The Daily Swig Web security digest

HKPC – ‘IoT devices need to be regulated’

Jessica Haworth | 28 February 2018 at 11:16

Wilson Wong, general manager of IT at the Hong Kong Productivity Council, discusses the increasing threats presented by smart systems.

The Hong Kong Productivity Council (HKPC) has called for the regulation of smart devices, as internet-enabled systems continue to be targeted by hackers.

HKPC, which has overseen the operation of the Hong Kong Computer Emergency Response Team Coordination Centre (HKCERT) since 2001, received more than 6,500 cybercrime reports last year, up 7% on 2016.

For the second successive year, malware (2,041 cases) saw the biggest surge, rising by 79% and joining botnet (2,084 cases) and phishing attacks (1,680 cases) as the principal sources of the reports.

And with the introduction of Internet of Things (IoT) devices and the ever-looming threat of cyber-attacks such as cryptojacking, HKCERT said it is more dedicated than ever to increasing education around cybersecurity.

Wilson Wong, general manager of IT at HKPC, spoke to The Daily Swig about the threats the council has outlined for 2018 – and what it will do to combat them.

What is HKPC’s view on the rise of Internet of Things devices, in terms of both opportunities and threats? 

The number of IoT devices is growing at a rapid rate, and at the same time the associated cybersecurity risks are increasing.

The key issue here is that there is a lack of security practice within the growth of IoT. 

For example, many IoT devices are supplied with default or hardcoded username/password.

There is no good vulnerability management and there is also lack of security defense on many devices – for example no firewall nor antivirus.

Attackers are therefore able to compromise the weak password or software vulnerabilities of IoT devices to take control of them and form IoT botnets. In 2016 and 2017, IoT botnets launched massive DDoS attacks.

Currently, devices like broadband routers are popular attack targets. With the launch of smart industrial systems, these devices that are exposed to the internet will also be targeted.

Some form of regulation needs to be introduced in relation to IoT systems.

How would HKPC advise businesses to protect themselves against cyber-attacks, particularly ransom-based attacks?

Ransomware is one of the biggest challenges we face in this day and age, and due to the diversity of attack paths, HKCERT has advised victims to take a multi-prong defense approach.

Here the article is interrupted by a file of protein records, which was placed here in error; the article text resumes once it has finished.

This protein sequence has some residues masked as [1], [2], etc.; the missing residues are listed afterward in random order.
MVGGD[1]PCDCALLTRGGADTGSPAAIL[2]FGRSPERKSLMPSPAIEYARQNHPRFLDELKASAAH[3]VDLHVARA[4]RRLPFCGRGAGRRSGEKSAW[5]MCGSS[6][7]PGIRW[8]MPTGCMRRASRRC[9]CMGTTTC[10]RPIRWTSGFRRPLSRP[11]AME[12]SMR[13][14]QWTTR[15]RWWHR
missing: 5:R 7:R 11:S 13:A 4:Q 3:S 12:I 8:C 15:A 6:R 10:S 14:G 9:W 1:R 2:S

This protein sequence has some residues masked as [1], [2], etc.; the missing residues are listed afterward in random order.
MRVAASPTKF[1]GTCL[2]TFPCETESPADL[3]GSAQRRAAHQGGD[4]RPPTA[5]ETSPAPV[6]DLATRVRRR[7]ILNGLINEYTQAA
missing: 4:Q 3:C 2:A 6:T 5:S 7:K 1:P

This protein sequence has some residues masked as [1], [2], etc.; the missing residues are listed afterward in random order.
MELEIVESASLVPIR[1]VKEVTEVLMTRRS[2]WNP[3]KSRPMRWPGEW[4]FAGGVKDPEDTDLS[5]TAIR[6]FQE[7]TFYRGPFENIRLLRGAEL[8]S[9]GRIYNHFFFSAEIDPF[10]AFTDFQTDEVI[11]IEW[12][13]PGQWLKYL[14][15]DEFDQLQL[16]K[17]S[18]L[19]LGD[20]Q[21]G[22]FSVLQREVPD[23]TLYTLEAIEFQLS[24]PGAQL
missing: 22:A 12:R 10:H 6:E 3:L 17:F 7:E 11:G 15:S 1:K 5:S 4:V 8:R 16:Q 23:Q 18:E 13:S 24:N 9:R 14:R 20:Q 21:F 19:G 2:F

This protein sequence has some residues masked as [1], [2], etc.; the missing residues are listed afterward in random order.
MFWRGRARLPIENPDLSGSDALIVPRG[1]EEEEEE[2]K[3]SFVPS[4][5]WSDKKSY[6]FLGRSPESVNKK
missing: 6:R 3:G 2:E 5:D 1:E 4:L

The advice we give is to stay vigilant when using a computer and not to click or open unsolicited emails.

We also advise companies to install security software and to patch any system vulnerabilities quickly and effectively.

It is also important to minimize the number of administration accounts and minimize the rights of user accounts.

Also, we advise companies to back up their data regularly and to keep an offline copy.

HKCERT has also created a dedicated webpage to educate public companies about ransomware and it also includes advice on best security practice.

What advice would HKPC give to a financial company that had become the victim of a ransomware attack?

The very first thing we would advise victims of ransom-based attacks to do is to isolate and disconnect the infected computers from network and switch off the machine.

This will stop the spread of the ransomware and its encryption process on the infected computers.

Then they should download a legitimate cleanup tool and run a full scan to remove the malware, before try to recover data from backup media.

We advise victims not to pay the ransom. For a start, there is no guarantee that paying ransom can get back the data.

Secondly, such action will encourage criminals to carry out more attacks. It also shows the attacker that the victim and their industry would be good targets in the future.

Cryptojacking is becoming an increasing concern for businesses in the US and Europe – are these concerns being echoed in Hong Kong?

Not so far – HKCERT only received three local cases of cryptojacking in 2017.

However, cryptojacking could spread to Hong Kong at any time – it is just another way that criminals are using a compromised website to make money.

HKCERT has received many incident reports of compromised websites being utilized to host phishing and malware in Hong Kong. Such attacks are popular because they are not difficult to launch.

What is top of the agenda for HKPC and HKCERT for 2018?

HKPC and HKCERT will channel their efforts to educate the industry sectors about cybersecurity issues.

These industries include retailers, travel agents, and securities brokers who were major targets of cyber-attacks in 2017, and are required to handle lots of financial transactions and personal data.

HKCERT will also promote the cybersecurity best practices among service providers to ensure that Hong Kong is a security hub for business and daily life.